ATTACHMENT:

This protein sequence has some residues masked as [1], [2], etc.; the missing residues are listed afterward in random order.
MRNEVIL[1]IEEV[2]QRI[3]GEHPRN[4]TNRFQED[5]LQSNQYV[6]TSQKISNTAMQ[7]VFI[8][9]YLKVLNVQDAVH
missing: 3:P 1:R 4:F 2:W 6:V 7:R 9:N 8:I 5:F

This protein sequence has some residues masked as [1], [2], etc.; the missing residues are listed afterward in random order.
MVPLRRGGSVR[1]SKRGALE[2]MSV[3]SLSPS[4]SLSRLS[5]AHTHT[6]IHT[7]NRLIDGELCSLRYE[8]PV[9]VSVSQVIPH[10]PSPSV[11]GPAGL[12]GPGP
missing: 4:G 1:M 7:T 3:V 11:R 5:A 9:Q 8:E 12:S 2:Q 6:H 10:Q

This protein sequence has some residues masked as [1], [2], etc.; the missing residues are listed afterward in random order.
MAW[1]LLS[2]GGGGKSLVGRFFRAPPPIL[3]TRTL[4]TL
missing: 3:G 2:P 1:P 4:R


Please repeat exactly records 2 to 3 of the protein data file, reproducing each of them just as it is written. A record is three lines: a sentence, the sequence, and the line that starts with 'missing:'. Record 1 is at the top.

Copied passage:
This protein sequence has some residues masked as [1], [2], etc.; the missing residues are listed afterward in random order.
MVPLRRGGSVR[1]SKRGALE[2]MSV[3]SLSPS[4]SLSRLS[5]AHTHT[6]IHT[7]NRLIDGELCSLRYE[8]PV[9]VSVSQVIPH[10]PSPSV[11]GPAGL[12]GPGP
missing: 4:G 1:M 7:T 3:V 11:R 5:A 9:Q 8:E 12:S 2:Q 6:H 10:Q

This protein sequence has some residues masked as [1], [2], etc.; the missing residues are listed afterward in random order.
MAW[1]LLS[2]GGGGKSLVGRFFRAPPPIL[3]TRTL[4]TL
missing: 3:G 2:P 1:P 4:R